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Forgery

Forgery Charges in NYC

Trusted New York City Criminal Defense Attorney

Under New York law, there are three main types of forgery. Generally, forgery in the third degree is when a person creates, completes or alters a written instrument in an effort to deceive or harm another. This practice is deemed a Class A misdemeanor.

Forgery in the second degree is considered a Class D felony

Second-degree forgery involves the offense in the third degree, but the charge is more egregious. An offense in the second degree involves one of the following instruments:

  • A legal agreement
  • Assignment
  • Will
  • A medical prescription
  • Certificates or notes in place of tangible money
  • Commercial instrument
  • Credit card
  • A public record
  • A deed
  • Codicil
  • An instrument created or issued by a public authority

In the second-degree level, the offender will do the same aforementioned actions; yet, the financial damage is slightly higher. He or she will acquire money, use services, purchase goods, use another's credit, cause financial loss or obtain property in an amount specifically over $500. To be liable for the crime in the second degree, the offender can also do one of the following:

  • Execute, attempt to commit or act as an accessory to a crime that is a felony
  • Execute third-degree identity theft with a prior conviction for identity theft or larceny

First-degree forgery is considered a Class C felony.

A first-degree charge is the most severe. It is also forgery in the third degree; however, it includes one of the following:

  • Money
  • Stocks
  • Bonds
  • Securities
  • Stamps
  • Any government-issued instrument of value
  • Any instruments that signify interests or claims in or against an organization or corporation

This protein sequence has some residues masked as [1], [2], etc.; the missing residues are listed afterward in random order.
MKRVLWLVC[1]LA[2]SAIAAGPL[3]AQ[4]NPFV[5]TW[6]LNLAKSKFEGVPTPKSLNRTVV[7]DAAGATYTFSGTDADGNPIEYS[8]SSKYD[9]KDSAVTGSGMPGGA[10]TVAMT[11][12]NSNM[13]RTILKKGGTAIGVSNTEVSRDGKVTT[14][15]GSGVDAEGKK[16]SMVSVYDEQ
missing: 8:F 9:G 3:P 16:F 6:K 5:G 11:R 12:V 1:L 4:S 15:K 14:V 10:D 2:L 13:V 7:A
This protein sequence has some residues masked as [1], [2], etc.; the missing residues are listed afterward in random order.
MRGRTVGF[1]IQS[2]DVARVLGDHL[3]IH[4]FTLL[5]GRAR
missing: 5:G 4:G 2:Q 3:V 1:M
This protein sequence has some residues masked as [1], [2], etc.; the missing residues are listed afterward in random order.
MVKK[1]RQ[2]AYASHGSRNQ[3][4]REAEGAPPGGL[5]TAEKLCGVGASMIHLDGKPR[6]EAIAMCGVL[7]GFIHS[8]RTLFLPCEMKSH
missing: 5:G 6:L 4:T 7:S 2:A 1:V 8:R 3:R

Forging Company Records

Forging or falsifying business records is common in the corporate world. This offense has two levels. It is considered a second-degree offense when a person does any one of the following:

  • Makes a forged or fake entry in company records "with the intent to defraud"
  • Transforms, deletes or removes a company record "with the intent to defraud"
  • Omits an entry in a company record "with the intent to defraud"
  • Prevents the documentation of a business record "with the intent to defraud"

Falsifying business records in the second degree is punishable as a Class A misdemeanor. The offense in the first degree is similar, but it is when a person additionally tries to commit, help or cover up a crime. This is a Class E charge.

Criminal Possession of a Forged Instrument

Another common white-collar crime involves a person who unlawfully possesses a fake or forged instrument. In the third degree, this is when a person knows that the instrument is not real and plans to deceive or harm another with the invalid instrument. This is a Class A misdemeanor. A second-degree version of this same offense occurs with one or more of the following:

  • A legal agreement
  • Assignment
  • Will
  • A medical prescription
  • Certificates or notes in place of tangible money
  • Commercial instrument
  • Credit card
  • A public record
  • A deed
  • Codicil
  • An instrument created or issued by a public authority

This offense is punishable as a Class D felony. A first-degree offense involves the same contents as the first-degree forgery, such as bonds or stocks. This crime is punishable as a Class C felony.

Arrested for Forgery? Get Legal Help Now!

If you or a loved one has been arrested in New York City on charges of forgery or any other white collar crime, you need to take these charges seriously. You could face lengthy prison sentences and significant fines. Let the experienced, trusted New York City criminal defense lawyer, Mark A. Bederow, provide you with the legal guidance you need to get the best outcome for your case.

Contact our offices today to schedule your confidential consultation (212) 256-9491!

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